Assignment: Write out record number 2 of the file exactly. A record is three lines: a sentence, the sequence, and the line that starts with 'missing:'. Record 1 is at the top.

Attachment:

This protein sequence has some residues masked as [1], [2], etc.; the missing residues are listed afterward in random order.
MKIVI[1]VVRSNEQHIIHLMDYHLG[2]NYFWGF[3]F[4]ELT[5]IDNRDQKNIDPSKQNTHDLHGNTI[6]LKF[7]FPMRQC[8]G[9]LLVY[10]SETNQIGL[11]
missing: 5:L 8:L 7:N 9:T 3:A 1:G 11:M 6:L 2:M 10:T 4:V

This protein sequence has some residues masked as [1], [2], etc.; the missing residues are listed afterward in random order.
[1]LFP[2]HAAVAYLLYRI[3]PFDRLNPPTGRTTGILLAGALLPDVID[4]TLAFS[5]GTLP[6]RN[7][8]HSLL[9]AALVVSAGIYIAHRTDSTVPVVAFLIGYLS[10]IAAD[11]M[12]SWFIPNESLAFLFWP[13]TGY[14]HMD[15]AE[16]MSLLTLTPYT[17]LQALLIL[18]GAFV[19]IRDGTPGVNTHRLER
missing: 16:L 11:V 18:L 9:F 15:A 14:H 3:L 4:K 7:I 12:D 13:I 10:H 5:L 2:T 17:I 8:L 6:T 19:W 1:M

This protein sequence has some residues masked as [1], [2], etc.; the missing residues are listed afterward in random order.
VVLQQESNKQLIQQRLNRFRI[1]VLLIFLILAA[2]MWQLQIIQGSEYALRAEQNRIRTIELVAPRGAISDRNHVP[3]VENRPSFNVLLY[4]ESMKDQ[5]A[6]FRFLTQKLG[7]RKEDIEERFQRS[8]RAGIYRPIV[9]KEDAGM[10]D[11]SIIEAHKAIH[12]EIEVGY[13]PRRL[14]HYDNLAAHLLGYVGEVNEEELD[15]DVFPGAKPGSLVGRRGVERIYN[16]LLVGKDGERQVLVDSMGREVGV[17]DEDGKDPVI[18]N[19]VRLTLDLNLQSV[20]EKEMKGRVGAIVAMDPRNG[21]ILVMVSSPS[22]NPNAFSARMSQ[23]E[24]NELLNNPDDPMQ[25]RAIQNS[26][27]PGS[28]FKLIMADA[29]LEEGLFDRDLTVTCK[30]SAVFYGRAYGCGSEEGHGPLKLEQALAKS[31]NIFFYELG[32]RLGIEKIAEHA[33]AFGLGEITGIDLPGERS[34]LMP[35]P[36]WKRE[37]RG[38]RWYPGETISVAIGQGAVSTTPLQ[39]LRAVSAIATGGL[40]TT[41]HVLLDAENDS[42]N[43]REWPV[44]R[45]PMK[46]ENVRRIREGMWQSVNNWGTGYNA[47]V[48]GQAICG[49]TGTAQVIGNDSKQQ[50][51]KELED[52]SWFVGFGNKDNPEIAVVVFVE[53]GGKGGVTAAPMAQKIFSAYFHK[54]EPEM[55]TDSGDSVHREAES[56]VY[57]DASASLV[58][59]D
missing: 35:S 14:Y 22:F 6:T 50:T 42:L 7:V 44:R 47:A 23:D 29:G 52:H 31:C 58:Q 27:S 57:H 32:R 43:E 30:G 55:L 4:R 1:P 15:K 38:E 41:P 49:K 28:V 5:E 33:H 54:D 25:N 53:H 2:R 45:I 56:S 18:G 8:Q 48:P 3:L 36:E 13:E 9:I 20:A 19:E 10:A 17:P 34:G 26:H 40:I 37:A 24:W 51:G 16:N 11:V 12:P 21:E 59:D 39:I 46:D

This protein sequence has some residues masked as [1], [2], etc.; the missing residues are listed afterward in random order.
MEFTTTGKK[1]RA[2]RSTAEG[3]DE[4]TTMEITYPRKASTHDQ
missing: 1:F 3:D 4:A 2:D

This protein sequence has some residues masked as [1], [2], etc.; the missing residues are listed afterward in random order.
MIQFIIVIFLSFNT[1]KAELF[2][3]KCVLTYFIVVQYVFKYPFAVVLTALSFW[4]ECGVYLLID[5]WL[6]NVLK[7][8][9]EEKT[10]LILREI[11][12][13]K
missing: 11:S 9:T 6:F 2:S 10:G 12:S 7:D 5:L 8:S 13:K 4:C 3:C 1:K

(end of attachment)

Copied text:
This protein sequence has some residues masked as [1], [2], etc.; the missing residues are listed afterward in random order.
[1]LFP[2]HAAVAYLLYRI[3]PFDRLNPPTGRTTGILLAGALLPDVID[4]TLAFS[5]GTLP[6]RN[7][8]HSLL[9]AALVVSAGIYIAHRTDSTVPVVAFLIGYLS[10]IAAD[11]M[12]SWFIPNESLAFLFWP[13]TGY[14]HMD[15]AE[16]MSLLTLTPYT[17]LQALLIL[18]GAFV[19]IRDGTPGVNTHRLER
missing: 16:L 11:V 18:L 9:F 15:A 14:H 3:L 4:K 7:I 12:D 13:I 10:H 5:L 2:T 17:I 8:L 6:T 19:W 1:M